Comment by Tom Standage at 5:30 pm on 22 November 2009 at

Two quick points. First, defining monopolies is all about market definition. Do we break up Apple because it controls 100% of the iPhone app market? Almost anything’s a monopoly if you define it narrowly enough; conversely, nothing is if you define things broadly enough. Agree that action against monopolies is sometimes necessary, but the devil’s always in the details.
Second, breaking up firms with market share about x% runs into the same problem: defining the market. A further problem: it would raise prices for customers by reducing economies of scale. Lots of carmakers have double-digit market share, but it’s a competitive market. Breaking them up would do little except raise prices for products from sub-scale producers.

Comment by Tom Standage at 5:31 pm on 22 November 2009 at

I mean “above x%” — duh

Comment by Graeme at 5:51 pm on 22 November 2009 at

The problem of defining monopolies exists with current competition laws as well. App store is an interesting example. I think the real problem there is selling locked down devices (which I would not allow either!), but if Apple does not have too high a share of the smart phone market (they probably do), I would say let it be.

I am not convinced that having 10% of less market share would affect economies of scale in cars to noticeably affect prices: manufactures with share in that range are price competitive.

There probably are industries that justify exceptions. Give them a chance to prove it, but split them up if they cannot. That’s what I mean by reverse the burden of proof.

Comment by drew Roberts at 6:37 pm on 22 November 2009 at

A couple of my thoughts. (Not particularly tied to each other.)

1. Only human beings can own shares in corporations.

2. If a company is “too big to be allowed to fail” they are too big, break them up. (Or conversely, let them fail when the time comes.)

3. No government granted monopolies. Sorry, let the market solve the problem.

4. No corporations allowed to hold monopoly positions in a market. Humans perhaps, but no corporations.

all the best,

drew

Join the Free Music Push
http://freemusicpush.blogspot.com

Comment by Dave at 7:12 pm on 22 November 2009 at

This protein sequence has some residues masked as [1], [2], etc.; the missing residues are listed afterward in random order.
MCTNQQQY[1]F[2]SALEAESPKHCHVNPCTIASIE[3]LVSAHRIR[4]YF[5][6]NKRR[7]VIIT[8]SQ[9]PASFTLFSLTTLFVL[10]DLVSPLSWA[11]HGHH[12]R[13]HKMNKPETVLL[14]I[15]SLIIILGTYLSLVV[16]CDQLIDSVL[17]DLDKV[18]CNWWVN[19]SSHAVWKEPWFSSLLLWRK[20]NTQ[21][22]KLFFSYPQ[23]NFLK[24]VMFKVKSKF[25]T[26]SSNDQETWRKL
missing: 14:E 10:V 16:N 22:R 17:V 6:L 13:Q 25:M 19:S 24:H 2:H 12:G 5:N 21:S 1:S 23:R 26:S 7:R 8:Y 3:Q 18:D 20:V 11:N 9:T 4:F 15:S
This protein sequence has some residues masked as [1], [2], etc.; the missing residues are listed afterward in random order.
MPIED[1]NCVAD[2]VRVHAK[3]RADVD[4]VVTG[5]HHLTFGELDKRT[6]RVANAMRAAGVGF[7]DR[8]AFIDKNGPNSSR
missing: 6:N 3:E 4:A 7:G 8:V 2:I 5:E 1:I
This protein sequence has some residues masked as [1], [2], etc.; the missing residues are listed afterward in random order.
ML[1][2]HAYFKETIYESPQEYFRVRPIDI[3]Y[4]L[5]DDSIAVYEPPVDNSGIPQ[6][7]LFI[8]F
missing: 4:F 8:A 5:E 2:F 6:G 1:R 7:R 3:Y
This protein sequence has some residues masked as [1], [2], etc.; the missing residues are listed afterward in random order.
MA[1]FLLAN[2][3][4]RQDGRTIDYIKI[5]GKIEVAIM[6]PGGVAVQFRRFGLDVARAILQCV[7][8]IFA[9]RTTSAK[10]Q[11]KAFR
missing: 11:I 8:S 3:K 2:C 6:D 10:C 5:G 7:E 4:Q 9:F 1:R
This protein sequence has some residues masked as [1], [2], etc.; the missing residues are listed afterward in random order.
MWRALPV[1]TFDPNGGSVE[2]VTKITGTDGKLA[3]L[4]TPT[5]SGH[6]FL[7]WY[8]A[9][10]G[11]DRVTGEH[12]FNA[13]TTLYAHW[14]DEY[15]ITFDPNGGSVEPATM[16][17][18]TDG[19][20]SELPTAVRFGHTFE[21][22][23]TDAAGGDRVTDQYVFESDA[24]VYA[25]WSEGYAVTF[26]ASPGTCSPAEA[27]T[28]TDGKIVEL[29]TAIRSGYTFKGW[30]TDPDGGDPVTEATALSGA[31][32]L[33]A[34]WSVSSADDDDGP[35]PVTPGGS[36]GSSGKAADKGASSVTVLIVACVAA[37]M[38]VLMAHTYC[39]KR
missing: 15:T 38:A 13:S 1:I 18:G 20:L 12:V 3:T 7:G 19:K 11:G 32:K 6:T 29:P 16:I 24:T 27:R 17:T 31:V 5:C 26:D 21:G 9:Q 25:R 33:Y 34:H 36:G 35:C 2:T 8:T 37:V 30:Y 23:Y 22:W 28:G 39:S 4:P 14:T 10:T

Hi Graeme,

Interesting stuff. I hope my comment didn’t come across as too flipant.

I guess it’s fair to say that the pharma industry couldn’t exist in its current form without patents.

I agree whole heartedly with the stuff you wrote on pharmaceutical sales. Drugs should be prescribed purely on their merits, and there shouldn’t really be any reason for a sales force, beyond providing GPs with the information they need to make an informed choice.

I pretty much agree with everything you say on the patent incentives blog page too, e.g. on me-too’s, orphan drugs, treatments rather than cures, decisions based on profits rather than the impact of the drugs, and the general inefficiency of the system. I think you underestimate the value that the companies place on coming up with a first-in-class drug for a new disease. Those opportunities don’t come up too often.

I wonder whether the alternatives to a capitalist-driven approach would be better, given it’s such a high-risk business. So much money has to be invested to bring a drug to market, and there’s still a chance that some unwanted side effects could emerge and the whole thing has to be pulled. I’ve always thought that a system consisting of a small number of large companies competing to deliver the best drugs would be best.

I think the current system really comes into its own when new diseases emerge, e.g. HIV, or when scientific advances initiate a race to develop drugs for common diseases, e.g. Altzeimers.

For a government-funded approach to work, the governments would have to approach it like a business anyway, generating income to cover the research expenditures by sales in other countries. I wonder how different it would end up being.

Anyhow, you’ve written some really interesting stuff on this.

Comment by Graeme at 8:03 pm on 22 November 2009 at

No problem with your comment at all, and thanks for making such a detailed second comment.

The best ideas I have heard are straight state funding or a bounty system (as has been discussed in the US).